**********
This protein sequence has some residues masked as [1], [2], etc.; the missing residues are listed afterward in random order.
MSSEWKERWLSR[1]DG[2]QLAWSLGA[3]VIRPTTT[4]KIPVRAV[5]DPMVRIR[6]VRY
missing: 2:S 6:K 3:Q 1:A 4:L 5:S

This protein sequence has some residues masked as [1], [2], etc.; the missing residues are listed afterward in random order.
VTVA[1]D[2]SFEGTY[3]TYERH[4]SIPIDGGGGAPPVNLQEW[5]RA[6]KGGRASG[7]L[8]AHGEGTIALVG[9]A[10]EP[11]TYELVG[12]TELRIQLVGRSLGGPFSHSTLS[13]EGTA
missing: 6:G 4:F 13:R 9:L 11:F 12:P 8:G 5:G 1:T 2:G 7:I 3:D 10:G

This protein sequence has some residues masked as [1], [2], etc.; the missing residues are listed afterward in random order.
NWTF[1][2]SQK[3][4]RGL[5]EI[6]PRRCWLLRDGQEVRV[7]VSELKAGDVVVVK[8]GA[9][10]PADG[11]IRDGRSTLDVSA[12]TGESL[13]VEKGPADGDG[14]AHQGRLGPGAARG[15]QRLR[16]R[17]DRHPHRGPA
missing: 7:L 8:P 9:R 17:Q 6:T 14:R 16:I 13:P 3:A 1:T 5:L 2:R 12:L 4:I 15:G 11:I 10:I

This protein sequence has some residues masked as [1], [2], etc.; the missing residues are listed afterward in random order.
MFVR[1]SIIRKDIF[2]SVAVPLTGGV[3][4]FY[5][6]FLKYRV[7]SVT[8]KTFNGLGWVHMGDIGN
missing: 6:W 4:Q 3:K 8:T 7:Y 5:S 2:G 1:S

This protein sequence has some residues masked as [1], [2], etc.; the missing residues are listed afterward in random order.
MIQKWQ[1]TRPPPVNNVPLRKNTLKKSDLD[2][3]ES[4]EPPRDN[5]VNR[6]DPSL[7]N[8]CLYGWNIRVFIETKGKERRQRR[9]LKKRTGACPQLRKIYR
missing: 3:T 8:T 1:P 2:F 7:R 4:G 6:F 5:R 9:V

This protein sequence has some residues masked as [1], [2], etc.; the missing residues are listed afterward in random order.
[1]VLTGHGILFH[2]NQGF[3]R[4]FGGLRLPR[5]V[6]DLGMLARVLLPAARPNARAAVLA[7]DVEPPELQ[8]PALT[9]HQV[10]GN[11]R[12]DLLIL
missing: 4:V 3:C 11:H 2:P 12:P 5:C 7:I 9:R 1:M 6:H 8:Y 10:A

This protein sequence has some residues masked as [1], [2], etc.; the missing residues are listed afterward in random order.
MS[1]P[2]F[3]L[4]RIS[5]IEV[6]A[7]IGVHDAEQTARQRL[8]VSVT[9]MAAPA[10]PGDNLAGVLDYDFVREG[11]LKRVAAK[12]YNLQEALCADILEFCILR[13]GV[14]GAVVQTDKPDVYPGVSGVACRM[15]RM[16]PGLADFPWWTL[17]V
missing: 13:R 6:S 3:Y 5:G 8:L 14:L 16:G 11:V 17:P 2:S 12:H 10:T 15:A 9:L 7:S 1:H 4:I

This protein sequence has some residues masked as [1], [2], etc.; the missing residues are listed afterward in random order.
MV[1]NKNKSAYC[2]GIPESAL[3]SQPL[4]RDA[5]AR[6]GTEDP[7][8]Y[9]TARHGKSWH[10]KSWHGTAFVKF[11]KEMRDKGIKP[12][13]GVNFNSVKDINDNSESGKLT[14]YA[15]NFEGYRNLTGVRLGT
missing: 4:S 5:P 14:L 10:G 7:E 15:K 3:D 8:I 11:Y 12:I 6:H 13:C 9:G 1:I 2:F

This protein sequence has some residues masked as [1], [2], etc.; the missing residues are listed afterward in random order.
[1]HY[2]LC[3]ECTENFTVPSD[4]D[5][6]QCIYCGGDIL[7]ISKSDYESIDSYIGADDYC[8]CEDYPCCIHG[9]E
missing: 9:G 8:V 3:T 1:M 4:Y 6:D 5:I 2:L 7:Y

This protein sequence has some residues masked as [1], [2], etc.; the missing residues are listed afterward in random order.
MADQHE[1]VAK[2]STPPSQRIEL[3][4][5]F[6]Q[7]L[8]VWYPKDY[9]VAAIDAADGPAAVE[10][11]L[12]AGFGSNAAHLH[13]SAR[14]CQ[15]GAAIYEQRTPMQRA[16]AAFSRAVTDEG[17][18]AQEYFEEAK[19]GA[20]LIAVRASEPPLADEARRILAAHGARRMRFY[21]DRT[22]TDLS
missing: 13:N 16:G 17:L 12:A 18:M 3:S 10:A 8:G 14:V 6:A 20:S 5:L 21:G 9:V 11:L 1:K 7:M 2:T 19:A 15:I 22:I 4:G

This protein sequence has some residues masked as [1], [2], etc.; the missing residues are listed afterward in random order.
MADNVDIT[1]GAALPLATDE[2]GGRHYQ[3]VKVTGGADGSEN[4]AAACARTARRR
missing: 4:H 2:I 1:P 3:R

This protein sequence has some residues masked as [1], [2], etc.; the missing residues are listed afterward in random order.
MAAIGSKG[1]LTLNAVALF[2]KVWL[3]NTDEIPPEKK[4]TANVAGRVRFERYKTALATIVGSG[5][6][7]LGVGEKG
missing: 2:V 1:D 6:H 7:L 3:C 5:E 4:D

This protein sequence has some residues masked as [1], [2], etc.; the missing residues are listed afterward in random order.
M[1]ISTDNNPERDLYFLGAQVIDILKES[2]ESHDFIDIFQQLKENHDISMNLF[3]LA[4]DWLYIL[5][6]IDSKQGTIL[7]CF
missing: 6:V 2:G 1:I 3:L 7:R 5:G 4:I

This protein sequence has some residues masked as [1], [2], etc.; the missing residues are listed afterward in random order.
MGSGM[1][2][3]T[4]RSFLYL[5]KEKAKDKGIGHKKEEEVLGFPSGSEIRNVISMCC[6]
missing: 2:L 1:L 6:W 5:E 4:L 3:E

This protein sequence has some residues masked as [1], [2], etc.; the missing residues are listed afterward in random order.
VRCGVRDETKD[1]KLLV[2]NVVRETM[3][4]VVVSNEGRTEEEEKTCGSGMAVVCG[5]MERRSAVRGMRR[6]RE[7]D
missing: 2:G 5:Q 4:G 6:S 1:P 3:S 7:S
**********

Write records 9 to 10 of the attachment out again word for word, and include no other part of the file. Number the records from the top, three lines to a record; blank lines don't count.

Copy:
This protein sequence has some residues masked as [1], [2], etc.; the missing residues are listed afterward in random order.
[1]HY[2]LC[3]ECTENFTVPSD[4]D[5][6]QCIYCGGDIL[7]ISKSDYESIDSYIGADDYC[8]CEDYPCCIHG[9]E
missing: 9:G 8:V 3:T 1:M 4:Y 6:D 5:I 2:L 7:Y

This protein sequence has some residues masked as [1], [2], etc.; the missing residues are listed afterward in random order.
MADQHE[1]VAK[2]STPPSQRIEL[3][4][5]F[6]Q[7]L[8]VWYPKDY[9]VAAIDAADGPAAVE[10][11]L[12]AGFGSNAAHLH[13]SAR[14]CQ[15]GAAIYEQRTPMQRA[16]AAFSRAVTDEG[17][18]AQEYFEEAK[19]GA[20]LIAVRASEPPLADEARRILAAHGARRMRFY[21]DRT[22]TDLS
missing: 13:N 16:G 17:L 12:A 18:M 3:S 10:A 8:G 14:V 6:A 20:S 5:L 21:G 9:V 11:L 1:K 7:M 2:T 19:A 15:I 22:I 4:G